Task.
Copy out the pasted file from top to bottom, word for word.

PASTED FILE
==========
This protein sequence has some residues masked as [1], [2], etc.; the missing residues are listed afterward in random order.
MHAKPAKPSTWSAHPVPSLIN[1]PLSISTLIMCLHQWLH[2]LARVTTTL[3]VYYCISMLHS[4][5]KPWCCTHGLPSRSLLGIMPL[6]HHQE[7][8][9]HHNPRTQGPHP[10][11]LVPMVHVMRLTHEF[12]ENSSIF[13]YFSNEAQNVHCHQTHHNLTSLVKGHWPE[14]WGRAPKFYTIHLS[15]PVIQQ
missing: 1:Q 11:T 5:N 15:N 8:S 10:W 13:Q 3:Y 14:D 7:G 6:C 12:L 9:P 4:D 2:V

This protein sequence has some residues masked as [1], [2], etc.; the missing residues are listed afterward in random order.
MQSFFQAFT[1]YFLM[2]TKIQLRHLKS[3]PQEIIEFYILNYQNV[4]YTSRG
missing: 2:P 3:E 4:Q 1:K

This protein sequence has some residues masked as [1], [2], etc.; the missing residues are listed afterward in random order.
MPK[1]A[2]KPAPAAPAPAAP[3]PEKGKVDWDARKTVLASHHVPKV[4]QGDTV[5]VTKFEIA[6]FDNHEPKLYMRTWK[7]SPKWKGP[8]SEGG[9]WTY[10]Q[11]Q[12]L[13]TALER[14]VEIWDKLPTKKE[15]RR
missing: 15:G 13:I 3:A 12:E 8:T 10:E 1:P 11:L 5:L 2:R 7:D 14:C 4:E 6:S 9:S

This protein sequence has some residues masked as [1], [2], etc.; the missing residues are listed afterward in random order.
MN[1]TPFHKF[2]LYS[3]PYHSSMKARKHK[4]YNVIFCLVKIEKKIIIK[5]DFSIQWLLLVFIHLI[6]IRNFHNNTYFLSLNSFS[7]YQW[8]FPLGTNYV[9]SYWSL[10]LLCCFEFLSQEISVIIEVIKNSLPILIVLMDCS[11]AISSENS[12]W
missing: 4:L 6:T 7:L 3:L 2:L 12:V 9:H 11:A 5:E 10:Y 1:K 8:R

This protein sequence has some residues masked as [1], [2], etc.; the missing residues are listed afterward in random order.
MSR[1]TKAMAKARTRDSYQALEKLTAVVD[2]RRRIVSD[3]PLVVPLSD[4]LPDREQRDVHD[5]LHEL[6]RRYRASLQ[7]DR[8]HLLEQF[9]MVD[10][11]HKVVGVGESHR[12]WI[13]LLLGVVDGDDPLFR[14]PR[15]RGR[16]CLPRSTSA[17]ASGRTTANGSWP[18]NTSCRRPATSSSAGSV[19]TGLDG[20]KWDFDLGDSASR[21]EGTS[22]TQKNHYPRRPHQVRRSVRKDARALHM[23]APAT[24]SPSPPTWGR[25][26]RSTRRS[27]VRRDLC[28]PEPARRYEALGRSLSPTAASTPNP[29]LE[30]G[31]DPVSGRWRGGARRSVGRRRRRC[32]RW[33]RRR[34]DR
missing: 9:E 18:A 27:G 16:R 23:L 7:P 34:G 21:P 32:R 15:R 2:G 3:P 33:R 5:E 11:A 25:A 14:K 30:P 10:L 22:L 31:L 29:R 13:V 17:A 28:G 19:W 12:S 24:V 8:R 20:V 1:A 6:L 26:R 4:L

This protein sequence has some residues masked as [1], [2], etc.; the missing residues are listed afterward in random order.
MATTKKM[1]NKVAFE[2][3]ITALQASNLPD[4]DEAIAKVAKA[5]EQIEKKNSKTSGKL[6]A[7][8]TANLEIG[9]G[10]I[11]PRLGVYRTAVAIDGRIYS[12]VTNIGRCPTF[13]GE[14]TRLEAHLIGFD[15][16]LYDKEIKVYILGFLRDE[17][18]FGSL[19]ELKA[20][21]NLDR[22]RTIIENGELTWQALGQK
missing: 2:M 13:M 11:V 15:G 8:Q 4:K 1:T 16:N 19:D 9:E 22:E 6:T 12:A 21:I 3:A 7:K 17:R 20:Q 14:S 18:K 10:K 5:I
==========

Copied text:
This protein sequence has some residues masked as [1], [2], etc.; the missing residues are listed afterward in random order.
MHAKPAKPSTWSAHPVPSLIN[1]PLSISTLIMCLHQWLH[2]LARVTTTL[3]VYYCISMLHS[4][5]KPWCCTHGLPSRSLLGIMPL[6]HHQE[7][8][9]HHNPRTQGPHP[10][11]LVPMVHVMRLTHEF[12]ENSSIF[13]YFSNEAQNVHCHQTHHNLTSLVKGHWPE[14]WGRAPKFYTIHLS[15]PVIQQ
missing: 1:Q 11:T 5:N 15:N 8:S 10:W 13:Q 3:Y 14:D 7:G 6:C 12:L 9:P 4:D 2:V

This protein sequence has some residues masked as [1], [2], etc.; the missing residues are listed afterward in random order.
MQSFFQAFT[1]YFLM[2]TKIQLRHLKS[3]PQEIIEFYILNYQNV[4]YTSRG
missing: 2:P 3:E 4:Q 1:K

This protein sequence has some residues masked as [1], [2], etc.; the missing residues are listed afterward in random order.
MPK[1]A[2]KPAPAAPAPAAP[3]PEKGKVDWDARKTVLASHHVPKV[4]QGDTV[5]VTKFEIA[6]FDNHEPKLYMRTWK[7]SPKWKGP[8]SEGG[9]WTY[10]Q[11]Q[12]L[13]TALER[14]VEIWDKLPTKKE[15]RR
missing: 15:G 13:I 3:A 12:E 8:T 10:E 1:P 11:L 5:L 2:R 7:D 14:C 4:E 6:S 9:S

This protein sequence has some residues masked as [1], [2], etc.; the missing residues are listed afterward in random order.
MN[1]TPFHKF[2]LYS[3]PYHSSMKARKHK[4]YNVIFCLVKIEKKIIIK[5]DFSIQWLLLVFIHLI[6]IRNFHNNTYFLSLNSFS[7]YQW[8]FPLGTNYV[9]SYWSL[10]LLCCFEFLSQEISVIIEVIKNSLPILIVLMDCS[11]AISSENS[12]W
missing: 4:L 6:T 7:L 3:L 2:L 12:V 9:H 11:A 5:E 10:Y 1:K 8:R

This protein sequence has some residues masked as [1], [2], etc.; the missing residues are listed afterward in random order.
MSR[1]TKAMAKARTRDSYQALEKLTAVVD[2]RRRIVSD[3]PLVVPLSD[4]LPDREQRDVHD[5]LHEL[6]RRYRASLQ[7]DR[8]HLLEQF[9]MVD[10][11]HKVVGVGESHR[12]WI[13]LLLGVVDGDDPLFR[14]PR[15]RGR[16]CLPRSTSA[17]ASGRTTANGSWP[18]NTSCRRPATSSSAGSV[19]TGLDG[20]KWDFDLGDSASR[21]EGTS[22]TQKNHYPRRPHQVRRSVRKDARALHM[23]APAT[24]SPSPPTWGR[25][26]RSTRRS[27]VRRDLC[28]PEPARRYEALGRSLSPTAASTPNP[29]LE[30]G[31]DPVSGRWRGGARRSVGRRRRRC[32]RW[33]RRR[34]DR
missing: 9:E 18:A 27:G 16:R 23:L 7:P 34:G 21:P 32:R 15:R 2:G 3:P 33:R 5:E 11:A 25:A 14:K 30:P 10:L 22:L 31:L 29:R 13:V 17:A 28:G 19:W 12:S 24:V 8:R 20:V 1:A 6:L 26:R 4:L

This protein sequence has some residues masked as [1], [2], etc.; the missing residues are listed afterward in random order.
MATTKKM[1]NKVAFE[2][3]ITALQASNLPD[4]DEAIAKVAKA[5]EQIEKKNSKTSGKL[6]A[7][8]TANLEIG[9]G[10]I[11]PRLGVYRTAVAIDGRIYS[12]VTNIGRCPTF[13]GE[14]TRLEAHLIGFD[15][16]LYDKEIKVYILGFLRDE[17][18]FGSL[19]ELKA[20][21]NLDR[22]RTIIENGELTWQALGQK
missing: 2:M 13:M 11:V 15:G 8:Q 4:K 1:T 16:N 19:D 9:E 22:E 6:T 12:A 21:I 3:A 7:K 17:R 20:Q 14:S 18:K 10:K 5:I